If you are going to work out, no matter what the workout is, you need to know what to eat before and after in order to achieve maximum results. Even though you may be tempted to skip the calories, DON’T. Not eating before a workout can result in low blood sugar, which leads to light-headedness and fatigue, which means that your workout isn’t going to be good and you may risk injury. You need to eat BOTH before and after.
Before a workout you need to focus on eating foods that will increase your energy and pump you with nutrients. This means carbohydrates people! Don’t be scared of carbs, you need them! Low-carb diets are ridiculous and harmful to your body. Pre and post workout meals are SUPER important. Now that we got that out of the way… some foods that you should eat within one hour of your workout are:
Bananas: otherwise known as “nature’s power bar”. Bananas are PACKED with healthy carbohydrates and are potassium, which helps with muscle function. The body doesn’t store potassium for very long, so a medium banana before a workout will help keep nutrient levels high.
Oatmeal: one cup of oatmeal 30 minutes before your workout will give you the energy bump you need. Because they are full of fiber, they gradually release carbohydrates into your bloodstream which will keep your energy levels consistent during your workout and lowers the change of fatigue and crash. Oats also contain B vitamins which help convert carbohydrates into energy. High energy and no crash?! Mix me up a cup.
Fruit and Yogurt: This is the perfect pre-workout combo because fruit is high in carbohydrates and Greek yogurt is packed with high-quality protein. The carbs are great for energy stabilization and even though the protein won’t break down fast enough to become fuel for a workout, it will be used later for muscle damage prevention.
Add an energy bump: Looking for an extra little something to improve your energy, endurance, strength, and focus with this a pre-workout drink. This one’s proprietary blend of advanced nitric oxide boosters, amino acids, natural energizers, electrolytes, and essential B vitamins can help you power through and maximize your workouts. My husband and daughter SWEAR by this stuff.
What NOT to eat: If you choose not to eat the things on this list make sure you pay attention to what NOT to eat. Avoid fatty foods before working out. You shouldn’t avoid fat all day, obviously, but fat leaves the stomach very slowly, which means eating it before a workout will make you feel full and sluggish, and could lead you to cramp up easily. Another thing you shouldn’t eat are carbohydrates from raw sugar and candy. Carbs in this form will cause a sugar rush, then crash while you are mid-workout. Whatever you eat, don’t overeat before you workout. You should only have a snack an hour before a workout, not a meal. Eating a full meal can cause indigestion, sluggishness, nausea and vomiting.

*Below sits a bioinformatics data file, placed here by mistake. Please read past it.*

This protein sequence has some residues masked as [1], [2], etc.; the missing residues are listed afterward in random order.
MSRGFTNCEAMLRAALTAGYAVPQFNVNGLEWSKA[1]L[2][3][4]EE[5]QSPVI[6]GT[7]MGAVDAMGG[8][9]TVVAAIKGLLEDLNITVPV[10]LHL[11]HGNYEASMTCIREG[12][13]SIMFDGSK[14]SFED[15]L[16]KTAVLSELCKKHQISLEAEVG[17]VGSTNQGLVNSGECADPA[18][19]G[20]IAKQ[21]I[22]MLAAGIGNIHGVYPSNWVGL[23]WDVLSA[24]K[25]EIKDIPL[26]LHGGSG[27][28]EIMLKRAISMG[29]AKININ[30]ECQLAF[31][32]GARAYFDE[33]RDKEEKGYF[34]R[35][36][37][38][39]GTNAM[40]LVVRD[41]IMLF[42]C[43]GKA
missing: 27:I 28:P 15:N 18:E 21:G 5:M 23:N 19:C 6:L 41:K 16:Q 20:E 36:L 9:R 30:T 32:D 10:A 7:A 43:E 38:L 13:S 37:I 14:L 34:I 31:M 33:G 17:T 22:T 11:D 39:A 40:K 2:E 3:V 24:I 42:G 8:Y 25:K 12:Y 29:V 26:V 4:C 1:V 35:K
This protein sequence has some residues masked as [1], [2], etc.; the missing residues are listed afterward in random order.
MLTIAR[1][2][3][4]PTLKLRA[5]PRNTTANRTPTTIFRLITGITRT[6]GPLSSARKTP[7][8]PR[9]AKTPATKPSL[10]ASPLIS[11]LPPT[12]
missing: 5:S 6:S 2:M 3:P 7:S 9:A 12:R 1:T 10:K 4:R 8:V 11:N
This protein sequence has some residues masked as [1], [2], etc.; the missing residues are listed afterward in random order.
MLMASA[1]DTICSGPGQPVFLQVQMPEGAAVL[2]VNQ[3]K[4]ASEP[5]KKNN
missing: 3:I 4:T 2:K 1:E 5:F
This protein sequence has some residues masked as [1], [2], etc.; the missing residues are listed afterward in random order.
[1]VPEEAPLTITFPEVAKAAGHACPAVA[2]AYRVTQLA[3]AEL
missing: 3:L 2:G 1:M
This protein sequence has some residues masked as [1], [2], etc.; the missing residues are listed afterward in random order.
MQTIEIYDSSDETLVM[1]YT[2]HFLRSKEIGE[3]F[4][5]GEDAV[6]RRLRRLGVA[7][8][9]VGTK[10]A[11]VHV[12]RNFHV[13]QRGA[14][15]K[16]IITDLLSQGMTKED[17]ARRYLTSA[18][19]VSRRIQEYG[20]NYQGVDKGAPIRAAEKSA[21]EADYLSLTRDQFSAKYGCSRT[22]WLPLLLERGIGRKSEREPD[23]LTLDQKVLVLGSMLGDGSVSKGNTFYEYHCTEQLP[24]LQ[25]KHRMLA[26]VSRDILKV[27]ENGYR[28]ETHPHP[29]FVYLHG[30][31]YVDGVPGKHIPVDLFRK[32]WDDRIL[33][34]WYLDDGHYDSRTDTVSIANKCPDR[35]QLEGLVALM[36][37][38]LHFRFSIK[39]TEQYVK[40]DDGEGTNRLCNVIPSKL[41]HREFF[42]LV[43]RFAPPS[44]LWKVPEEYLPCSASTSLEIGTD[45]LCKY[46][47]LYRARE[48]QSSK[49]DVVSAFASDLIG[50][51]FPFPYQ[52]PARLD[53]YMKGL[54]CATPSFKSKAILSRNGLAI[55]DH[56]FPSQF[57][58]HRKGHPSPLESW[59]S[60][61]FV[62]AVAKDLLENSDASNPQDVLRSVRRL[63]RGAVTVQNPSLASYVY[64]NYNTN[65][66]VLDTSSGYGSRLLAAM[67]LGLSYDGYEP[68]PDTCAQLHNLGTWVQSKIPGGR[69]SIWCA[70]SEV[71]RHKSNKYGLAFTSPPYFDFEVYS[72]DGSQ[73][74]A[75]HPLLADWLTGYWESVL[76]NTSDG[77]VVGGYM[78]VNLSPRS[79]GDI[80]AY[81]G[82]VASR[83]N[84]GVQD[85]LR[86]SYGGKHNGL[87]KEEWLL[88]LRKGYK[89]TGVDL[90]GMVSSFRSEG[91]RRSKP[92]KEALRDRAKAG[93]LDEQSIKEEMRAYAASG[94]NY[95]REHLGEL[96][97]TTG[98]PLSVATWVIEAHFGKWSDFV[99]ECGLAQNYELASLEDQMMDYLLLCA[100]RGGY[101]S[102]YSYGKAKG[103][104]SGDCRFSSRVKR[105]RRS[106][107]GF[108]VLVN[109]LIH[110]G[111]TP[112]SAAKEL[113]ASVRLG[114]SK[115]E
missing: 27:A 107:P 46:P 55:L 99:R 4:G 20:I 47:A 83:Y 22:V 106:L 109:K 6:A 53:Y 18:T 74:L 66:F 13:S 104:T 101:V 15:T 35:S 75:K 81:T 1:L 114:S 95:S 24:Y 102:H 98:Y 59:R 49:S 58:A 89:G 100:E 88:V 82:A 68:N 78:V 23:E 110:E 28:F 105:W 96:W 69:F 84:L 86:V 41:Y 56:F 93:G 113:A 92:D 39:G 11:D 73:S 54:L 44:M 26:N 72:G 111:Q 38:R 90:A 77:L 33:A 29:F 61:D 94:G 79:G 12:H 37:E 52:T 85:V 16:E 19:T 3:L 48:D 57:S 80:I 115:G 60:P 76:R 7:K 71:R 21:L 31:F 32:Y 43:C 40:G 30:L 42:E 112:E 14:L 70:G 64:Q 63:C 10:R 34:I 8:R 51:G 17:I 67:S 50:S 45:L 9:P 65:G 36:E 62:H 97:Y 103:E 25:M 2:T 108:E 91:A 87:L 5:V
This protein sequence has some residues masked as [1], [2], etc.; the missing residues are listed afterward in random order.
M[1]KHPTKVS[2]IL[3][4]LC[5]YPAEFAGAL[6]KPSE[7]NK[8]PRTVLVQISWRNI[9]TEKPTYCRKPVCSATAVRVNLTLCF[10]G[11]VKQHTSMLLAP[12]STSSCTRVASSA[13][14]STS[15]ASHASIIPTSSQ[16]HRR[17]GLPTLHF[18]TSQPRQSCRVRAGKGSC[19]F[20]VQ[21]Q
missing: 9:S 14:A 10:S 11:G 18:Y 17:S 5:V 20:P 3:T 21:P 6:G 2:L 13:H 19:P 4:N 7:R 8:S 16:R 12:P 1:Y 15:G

Now, we are focusing on protein. It’s meal time baby!
Chicken and rice: Chicken is an excellent source of protein and other important nutrients like niacin, a B vitamin. Right after a workout, it’s good to have white rice instead of brown, due to it’s high glycemic properties. These foods will replenish your muscles with glucose more rapidly. Add steamed veggies for additional flavor and nutrients.
Protein/super food shake: this no caffeine, no artificial sweetener, no artificial flavor, no refined sugar super food shake is the perfect post workout shake. It is packed with nutrients to help replenish your body after a workout.
Salmon: salmon is an ideal source of protein packed with heart-healthy omega-3 fats. Serve this with steamed veggies and rice to complete the meal. Not only is this a perfect post workout meal, this protein-rich meal, along with fiber from vegetables and rice, will keep you satisfied to help avoid late-night munching.
It is important to fuel your body with the nutrients it needs to repair your muscles after a strenuous workout. It is also important to keep your body healthy and strong so you can continue to workout without compromising your day-to-day function.